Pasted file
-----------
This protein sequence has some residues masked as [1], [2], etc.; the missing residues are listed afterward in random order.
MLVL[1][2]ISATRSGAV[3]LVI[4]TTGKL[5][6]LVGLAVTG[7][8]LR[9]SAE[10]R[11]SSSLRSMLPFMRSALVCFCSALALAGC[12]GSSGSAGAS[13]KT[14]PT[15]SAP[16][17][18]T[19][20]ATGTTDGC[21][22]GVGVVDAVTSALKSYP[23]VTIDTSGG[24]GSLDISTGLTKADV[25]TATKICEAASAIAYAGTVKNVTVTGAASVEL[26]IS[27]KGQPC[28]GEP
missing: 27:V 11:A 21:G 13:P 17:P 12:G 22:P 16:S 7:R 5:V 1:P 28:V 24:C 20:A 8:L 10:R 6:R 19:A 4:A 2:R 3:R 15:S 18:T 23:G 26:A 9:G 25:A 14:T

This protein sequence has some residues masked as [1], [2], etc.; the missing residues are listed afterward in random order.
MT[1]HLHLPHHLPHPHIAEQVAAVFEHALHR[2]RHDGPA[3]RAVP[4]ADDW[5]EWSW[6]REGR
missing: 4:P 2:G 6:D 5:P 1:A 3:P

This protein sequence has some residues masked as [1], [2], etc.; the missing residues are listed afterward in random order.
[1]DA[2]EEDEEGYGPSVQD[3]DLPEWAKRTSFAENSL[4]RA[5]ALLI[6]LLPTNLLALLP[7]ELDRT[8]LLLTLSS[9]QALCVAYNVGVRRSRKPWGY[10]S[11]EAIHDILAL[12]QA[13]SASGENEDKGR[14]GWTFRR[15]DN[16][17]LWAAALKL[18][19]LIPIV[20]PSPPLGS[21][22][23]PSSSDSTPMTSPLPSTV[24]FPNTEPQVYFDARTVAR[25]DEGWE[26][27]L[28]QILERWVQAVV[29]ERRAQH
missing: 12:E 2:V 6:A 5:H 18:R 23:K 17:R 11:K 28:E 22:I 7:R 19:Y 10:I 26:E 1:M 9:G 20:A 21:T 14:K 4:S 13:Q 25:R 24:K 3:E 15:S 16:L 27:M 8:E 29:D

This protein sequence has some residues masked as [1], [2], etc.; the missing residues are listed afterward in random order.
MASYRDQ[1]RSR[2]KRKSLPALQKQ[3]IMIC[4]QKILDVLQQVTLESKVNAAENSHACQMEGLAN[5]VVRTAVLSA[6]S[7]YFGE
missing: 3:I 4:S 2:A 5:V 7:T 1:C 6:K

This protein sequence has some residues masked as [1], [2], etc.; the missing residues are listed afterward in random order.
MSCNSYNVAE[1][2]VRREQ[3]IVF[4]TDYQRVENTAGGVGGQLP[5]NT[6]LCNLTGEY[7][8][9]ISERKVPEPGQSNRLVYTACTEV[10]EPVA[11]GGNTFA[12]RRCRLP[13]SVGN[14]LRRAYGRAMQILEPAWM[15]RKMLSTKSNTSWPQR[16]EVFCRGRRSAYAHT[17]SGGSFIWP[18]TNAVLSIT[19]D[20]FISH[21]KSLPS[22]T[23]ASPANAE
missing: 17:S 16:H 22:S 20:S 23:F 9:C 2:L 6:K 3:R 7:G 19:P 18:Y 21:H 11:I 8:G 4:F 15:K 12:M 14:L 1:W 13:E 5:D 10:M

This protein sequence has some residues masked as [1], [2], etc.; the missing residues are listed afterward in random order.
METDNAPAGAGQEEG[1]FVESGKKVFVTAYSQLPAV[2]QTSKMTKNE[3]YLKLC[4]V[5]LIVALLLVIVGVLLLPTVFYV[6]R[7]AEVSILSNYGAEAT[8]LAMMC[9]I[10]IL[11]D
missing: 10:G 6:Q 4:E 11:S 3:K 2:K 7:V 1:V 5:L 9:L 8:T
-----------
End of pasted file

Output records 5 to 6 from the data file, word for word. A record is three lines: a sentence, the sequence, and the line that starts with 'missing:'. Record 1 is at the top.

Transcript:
This protein sequence has some residues masked as [1], [2], etc.; the missing residues are listed afterward in random order.
MSCNSYNVAE[1][2]VRREQ[3]IVF[4]TDYQRVENTAGGVGGQLP[5]NT[6]LCNLTGEY[7][8][9]ISERKVPEPGQSNRLVYTACTEV[10]EPVA[11]GGNTFA[12]RRCRLP[13]SVGN[14]LRRAYGRAMQILEPAWM[15]RKMLSTKSNTSWPQR[16]EVFCRGRRSAYAHT[17]SGGSFIWP[18]TNAVLSIT[19]D[20]FISH[21]KSLPS[22]T[23]ASPANAE
missing: 17:S 16:H 22:S 20:S 23:F 9:C 2:L 6:K 3:R 7:G 19:P 18:Y 21:H 11:I 8:G 4:F 15:K 12:M 14:L 1:W 13:E 5:D 10:M

This protein sequence has some residues masked as [1], [2], etc.; the missing residues are listed afterward in random order.
METDNAPAGAGQEEG[1]FVESGKKVFVTAYSQLPAV[2]QTSKMTKNE[3]YLKLC[4]V[5]LIVALLLVIVGVLLLPTVFYV[6]R[7]AEVSILSNYGAEAT[8]LAMMC[9]I[10]IL[11]D
missing: 10:G 6:Q 4:E 11:S 3:K 2:K 7:V 1:V 5:L 9:L 8:T